Propagation

If you’re looking for a flower that makes a colorful splash in the garden from spring through summer and well into fall, this is the plant for you.

C. officinalis is easy to propagate from seed, or you can pick up nursery starts at your local garden center, to get a jump on the growing season.

From Seed

Pot marigold can be sown directly in the garden in spring after the last frost has passed. Gardeners in Zones 7-11 can sow seeds in fall.

Prepare a garden bed by clearing away debris and adding some fresh compost, and then either broadcast seeds or create rows, planting every six inches.

Cover the seeds with 1/4 to 1/2 inch of soil, tamp down gently, and water thoroughly. Seeds should germinate within a week.

You can thin the seedlings when they have one or two sets of true leaves.

From Seedlings or Transplants

I like to start seeds indoors, so my C. officinalis cultivation is usually underway by late March, in Zone 5.

You can start seeds six to eight weeks before last frost. Prepare seed trays or small containers with a well-draining potting soil and sow 1/4-inch deep.

Keep them moist but not waterlogged until germination.

When all danger of frost has passed, and seedlings have at least two sets of true leaves, harden them off by placing them outdoors in a sheltered location for an hour or so per day, gradually increasing the time over the course of a week.

After hardening off, transplant the seedlings or nursery starts outdoors, six to 12 inches apart in a garden bed amended with compost.

Keep transplants moist and weed-free until well established.


Container Growing a Marigold

Marigolds are cheerful flowers with colors that range from pale yellow to burnt orange. These practical flowers are ideal for either gardens or indoor planting as the scent keeps harmful bugs away from other plants. Marigolds are easy to grow and can be easily transplanted to larger containers if needed. They come in several varieties, including African, French, and triploid, all of which look beautiful alone or when combined together in a large flower pot.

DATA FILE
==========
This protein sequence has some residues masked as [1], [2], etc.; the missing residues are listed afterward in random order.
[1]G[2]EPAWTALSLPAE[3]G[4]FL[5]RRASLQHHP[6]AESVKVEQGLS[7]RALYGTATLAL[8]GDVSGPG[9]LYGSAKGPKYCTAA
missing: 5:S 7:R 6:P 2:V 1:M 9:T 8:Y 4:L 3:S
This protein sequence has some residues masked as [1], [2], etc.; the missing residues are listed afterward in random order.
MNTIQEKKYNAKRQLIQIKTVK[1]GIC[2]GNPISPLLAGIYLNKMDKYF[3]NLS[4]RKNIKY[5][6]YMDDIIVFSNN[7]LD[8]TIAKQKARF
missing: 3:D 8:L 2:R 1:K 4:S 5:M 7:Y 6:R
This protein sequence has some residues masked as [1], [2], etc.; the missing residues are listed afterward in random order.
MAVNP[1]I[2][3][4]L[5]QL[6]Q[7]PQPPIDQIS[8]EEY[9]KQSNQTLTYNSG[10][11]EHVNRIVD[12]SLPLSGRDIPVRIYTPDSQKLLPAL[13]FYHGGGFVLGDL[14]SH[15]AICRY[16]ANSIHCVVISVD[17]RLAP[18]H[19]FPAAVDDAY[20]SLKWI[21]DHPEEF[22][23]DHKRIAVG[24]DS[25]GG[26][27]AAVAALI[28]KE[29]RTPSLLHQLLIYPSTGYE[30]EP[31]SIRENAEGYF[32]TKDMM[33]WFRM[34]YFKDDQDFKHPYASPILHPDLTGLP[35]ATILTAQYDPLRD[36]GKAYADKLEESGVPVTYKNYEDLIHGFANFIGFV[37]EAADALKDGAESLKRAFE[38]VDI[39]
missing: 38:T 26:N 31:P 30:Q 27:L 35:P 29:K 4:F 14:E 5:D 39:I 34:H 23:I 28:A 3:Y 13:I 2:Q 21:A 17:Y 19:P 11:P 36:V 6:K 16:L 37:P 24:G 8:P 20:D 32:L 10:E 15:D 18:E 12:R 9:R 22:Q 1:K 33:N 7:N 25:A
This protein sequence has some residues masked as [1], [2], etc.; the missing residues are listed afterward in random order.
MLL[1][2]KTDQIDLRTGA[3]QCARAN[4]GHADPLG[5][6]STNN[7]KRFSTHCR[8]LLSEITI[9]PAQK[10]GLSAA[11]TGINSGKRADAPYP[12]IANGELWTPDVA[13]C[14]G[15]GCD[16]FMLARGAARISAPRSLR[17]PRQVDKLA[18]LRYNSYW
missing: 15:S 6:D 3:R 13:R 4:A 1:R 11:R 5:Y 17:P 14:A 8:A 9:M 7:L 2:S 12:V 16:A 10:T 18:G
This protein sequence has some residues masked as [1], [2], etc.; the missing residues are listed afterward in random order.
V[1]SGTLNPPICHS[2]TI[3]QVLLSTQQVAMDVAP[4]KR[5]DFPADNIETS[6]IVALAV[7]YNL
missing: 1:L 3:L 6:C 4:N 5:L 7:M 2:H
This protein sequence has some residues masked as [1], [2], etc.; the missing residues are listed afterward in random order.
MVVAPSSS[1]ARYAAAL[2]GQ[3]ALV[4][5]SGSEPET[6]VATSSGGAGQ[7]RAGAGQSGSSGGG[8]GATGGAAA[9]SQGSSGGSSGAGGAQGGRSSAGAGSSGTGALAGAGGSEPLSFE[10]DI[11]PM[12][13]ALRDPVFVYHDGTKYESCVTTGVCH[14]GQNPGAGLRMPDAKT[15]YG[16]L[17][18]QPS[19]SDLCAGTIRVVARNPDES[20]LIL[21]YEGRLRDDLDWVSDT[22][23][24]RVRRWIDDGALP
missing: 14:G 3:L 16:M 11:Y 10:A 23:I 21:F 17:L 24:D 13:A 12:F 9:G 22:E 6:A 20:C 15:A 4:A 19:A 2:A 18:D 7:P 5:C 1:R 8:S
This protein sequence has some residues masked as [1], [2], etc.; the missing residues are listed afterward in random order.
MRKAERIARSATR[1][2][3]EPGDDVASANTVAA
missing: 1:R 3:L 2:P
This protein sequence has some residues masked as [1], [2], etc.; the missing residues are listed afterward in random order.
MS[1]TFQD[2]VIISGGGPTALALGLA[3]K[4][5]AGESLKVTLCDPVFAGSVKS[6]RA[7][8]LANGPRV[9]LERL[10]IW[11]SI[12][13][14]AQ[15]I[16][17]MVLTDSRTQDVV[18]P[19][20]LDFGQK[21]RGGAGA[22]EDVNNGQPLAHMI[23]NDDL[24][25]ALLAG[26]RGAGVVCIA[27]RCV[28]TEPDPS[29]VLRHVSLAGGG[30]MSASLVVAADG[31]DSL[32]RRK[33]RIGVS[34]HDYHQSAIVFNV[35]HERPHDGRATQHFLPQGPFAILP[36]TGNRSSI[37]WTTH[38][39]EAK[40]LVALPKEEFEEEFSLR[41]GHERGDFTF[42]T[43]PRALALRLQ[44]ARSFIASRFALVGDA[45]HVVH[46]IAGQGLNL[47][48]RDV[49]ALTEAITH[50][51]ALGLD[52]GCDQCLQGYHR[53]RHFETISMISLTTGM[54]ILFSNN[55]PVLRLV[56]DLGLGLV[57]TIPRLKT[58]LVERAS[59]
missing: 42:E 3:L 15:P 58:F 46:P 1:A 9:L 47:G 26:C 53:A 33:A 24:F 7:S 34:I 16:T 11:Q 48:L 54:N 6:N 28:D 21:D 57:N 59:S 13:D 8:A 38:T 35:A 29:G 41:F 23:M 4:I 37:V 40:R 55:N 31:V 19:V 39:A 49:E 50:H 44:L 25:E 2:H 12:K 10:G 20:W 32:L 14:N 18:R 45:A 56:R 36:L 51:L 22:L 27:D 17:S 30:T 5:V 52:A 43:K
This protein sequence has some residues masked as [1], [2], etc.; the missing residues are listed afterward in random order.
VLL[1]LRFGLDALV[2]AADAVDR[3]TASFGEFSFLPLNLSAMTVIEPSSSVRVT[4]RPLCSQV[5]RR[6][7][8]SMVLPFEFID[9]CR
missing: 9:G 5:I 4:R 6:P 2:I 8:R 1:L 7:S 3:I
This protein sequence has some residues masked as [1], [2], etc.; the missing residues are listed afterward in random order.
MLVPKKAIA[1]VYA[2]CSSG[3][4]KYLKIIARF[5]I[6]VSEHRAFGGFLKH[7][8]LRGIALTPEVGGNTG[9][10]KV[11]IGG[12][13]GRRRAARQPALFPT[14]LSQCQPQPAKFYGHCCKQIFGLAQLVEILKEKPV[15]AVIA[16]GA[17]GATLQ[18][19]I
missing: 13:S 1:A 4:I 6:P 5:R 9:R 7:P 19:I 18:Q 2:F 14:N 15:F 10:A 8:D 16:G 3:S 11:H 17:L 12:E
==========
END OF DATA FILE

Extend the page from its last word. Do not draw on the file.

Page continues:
Indoor Containers

The best type of indoor pots for a marigold plant should be medium-sized, about 5 to 6 inches in diameter if they are grown from seedlings or seeds. The best type of pots to use are clay or ceramic with holes in the bottom for drainage.

Add a layer of pebbles at the bottom of the pot before adding the soil. Place the soil in a shallow bowl to help catch the water that drains out whenever the plant is watered.

Outdoor Containers

Consider planting marigolds in large outdoor flower pots that can contain a variety of flowers in a bunch. Use 16 to 18-inch pots for the young marigold plants. Self-watering clay, ceramic or cement pots will keep the soil moist outdoors even in dry weather. If a self-watering pot is not available, you can use a regular one and just check the soil each day for moisture levels. Water the marigolds whenever the soil feels dry to the touch.

Potting Soil

Marigolds prefer moist soil. Add some clay mixture to regular potting soil to help make it retain moisture. You can also add a slow-acting granular fertilizer to help encourage as many blossoms as possible. Do not use potting soil directly as this will be too dry.

Growing the Marigolds

Once planted, marigolds require sunlight and water. Position in an area that receives southern exposure. It is important to keep the soil moist, but not overwatered.

Harmful garden insects will avoid the marigold, so they are not a vital concern to the plant.

If using large outdoor pots, place them about 4 inches apart. Place taller marigolds in the center with the dwarf varieties on the outside.

Caring for Marigolds

Marigolds will blossom throughout the spring, summer, and early fall so long as they are deadheaded. Deadheading will also encourage more blossoms. Simply snip off the dead flower with your fingertips, and more flowers will grow.

If the plants get too crowded in a small container, transplant them to another container. Allow airflow between the plants to prevent them from getting powdery mildew when they are watered or when exposed to humidity.


Watch the video: How to grow Marigold from seeds fast and easy, grow Marigold from seeds at home for free